Interview: Eric G. Wilson

Why the pursuit of happiness naturally includes melancholy

Cheryl Carlin

Eighty-four percent of Americans claim to be happy, a statistic that Wake Forest University English professor Eric G. Wilson finds "strange at best, troubling at worst." With a litany of self-help books, pills and plastic surgery to feed Americans' addiction to happiness, he says, "It's now easier than ever before to live a trouble-free life, to smooth out the rough edges, to hide the darkness." In his recent book Against Happiness: In Praise of Melancholy, Wilson—a non-recovering melancholic by choice—praises sorrow as the muse of many writers and songwriters, warning that to rid life of it is to rid life of a vital source of creativity.

You compare the loss of melancholy to other apocalyptic concerns: global warming, rising oceans and nuclear war. What about happiness is life threatening?
Obviously that opening is a bit hyperbolic for rhetorical effect. I will admit that. But it is, at the same time, a kind of expression of real danger. I think that being melancholy is an essential part of being a human being. I think to be a fully expressed human being you must be willing to delve into melancholy as much as into joy. If we try too hard to get rid of that melancholy it's almost like we're settling for a half-life.

Why do you think people are aiming for a constant happy?
That is the question. My suspicion is that American culture has inculcated into most people that to be an American is to be happy. It's in our founding document, isn't it? We have the right to the pursuit of happiness. Many Americans think that America is a blessed nation. This grows out of 19th-century ideas like Manifest Destiny, the idea that America is a nation blessed by God that should spread its principles throughout the world. America is a fairly wealthy nation. America has a lot of military power. America has also kind of cast itself as the moral voice of the world. I think Americans growing up in that milieu tend to think, well, gosh, to be an American is really great, why shouldn't I be happy?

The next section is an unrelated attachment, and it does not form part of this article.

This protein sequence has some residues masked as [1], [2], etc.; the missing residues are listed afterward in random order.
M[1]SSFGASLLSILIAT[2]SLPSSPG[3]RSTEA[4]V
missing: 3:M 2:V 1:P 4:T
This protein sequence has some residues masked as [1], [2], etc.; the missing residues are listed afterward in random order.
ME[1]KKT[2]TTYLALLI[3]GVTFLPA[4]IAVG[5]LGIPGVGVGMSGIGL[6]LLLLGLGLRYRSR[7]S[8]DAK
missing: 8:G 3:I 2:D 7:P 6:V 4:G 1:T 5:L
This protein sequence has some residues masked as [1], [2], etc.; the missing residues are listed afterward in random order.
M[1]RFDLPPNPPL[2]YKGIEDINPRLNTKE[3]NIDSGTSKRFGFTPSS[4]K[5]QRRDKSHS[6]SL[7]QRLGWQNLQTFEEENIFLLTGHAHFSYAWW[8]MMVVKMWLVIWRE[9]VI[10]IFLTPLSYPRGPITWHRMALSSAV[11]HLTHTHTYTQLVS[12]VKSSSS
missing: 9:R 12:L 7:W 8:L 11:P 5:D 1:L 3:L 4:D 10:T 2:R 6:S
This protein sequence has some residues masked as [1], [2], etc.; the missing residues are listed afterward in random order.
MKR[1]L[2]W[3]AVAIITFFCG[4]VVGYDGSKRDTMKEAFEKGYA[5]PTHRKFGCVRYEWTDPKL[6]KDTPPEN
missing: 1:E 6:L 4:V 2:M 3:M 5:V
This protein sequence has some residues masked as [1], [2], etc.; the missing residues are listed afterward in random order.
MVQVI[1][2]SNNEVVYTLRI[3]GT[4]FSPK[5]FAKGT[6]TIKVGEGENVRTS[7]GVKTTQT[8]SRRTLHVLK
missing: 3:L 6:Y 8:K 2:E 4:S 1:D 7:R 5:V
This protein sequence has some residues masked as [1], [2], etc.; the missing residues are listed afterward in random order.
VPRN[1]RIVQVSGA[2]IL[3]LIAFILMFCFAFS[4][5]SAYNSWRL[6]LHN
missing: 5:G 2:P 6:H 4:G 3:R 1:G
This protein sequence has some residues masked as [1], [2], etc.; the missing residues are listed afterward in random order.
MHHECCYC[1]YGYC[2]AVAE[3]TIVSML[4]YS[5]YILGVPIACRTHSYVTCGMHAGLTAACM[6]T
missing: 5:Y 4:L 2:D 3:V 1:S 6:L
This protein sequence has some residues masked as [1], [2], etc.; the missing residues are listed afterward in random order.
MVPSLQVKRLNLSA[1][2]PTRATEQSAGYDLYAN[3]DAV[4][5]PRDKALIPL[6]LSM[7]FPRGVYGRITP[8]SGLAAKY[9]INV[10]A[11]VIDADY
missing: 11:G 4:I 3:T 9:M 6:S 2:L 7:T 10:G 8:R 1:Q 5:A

You're pretty harsh on the "happy type," making sweeping generalizations like happy types like the Lifetime channel and eat Jell-O with Cool Whip. What are you trying to get at in describing the happy type this way?
I am using a technique that one of my literary heroes, Henry David Thoreau, used in Walden, and that is hyperbole, satire, exaggeration, the idea being that if I kind of blow up large these behaviors of these happy types, I'm going to shock people into thinking about their lives. I'm trying to give people a kind of jolt. I guess I am a little bit angry at these happy types, such as I define them, and the anger does show through a bit. My book is a polemic. It is an attack on what I see as excessive in America's addictions to happiness. But ultimately I'm just trying to clear ground so that I can start making my more positive point, which is of course to embrace melancholy is ultimately to embrace joy.

You desire authenticity. But what is authentic?
Authenticity is embracing the fact that we're necessarily duplicitous beings. I think there's a tendency in our culture to use an either/or logic. One is either happy or sad. One is either liberal or conservative. One is either Republican or Democrat. One is either religious or secular. That's the kind of discourse that is used in our public arenas all the time. I think that leads people to jump on one side or the other. There are all sorts of oppositions that organize our being—reason/emotion, joy/sorrow, consciousness/unconsciousness, pessimism/optimism—and it seems to me that when we latch on to one of those polarities, at the expense of the other, that's an inauthentic life. An authentic life is an endless interplay between these oppositions in which one tries to put them in a creative conversation with one another, realizing that the light shines more brightly when compared to darkness and the darkness becomes richer and more interesting when compared to brightness. I'm just trying to call people to return to a balance, to consider that part of human experience that many people seem to be repressing, ignoring or flying from.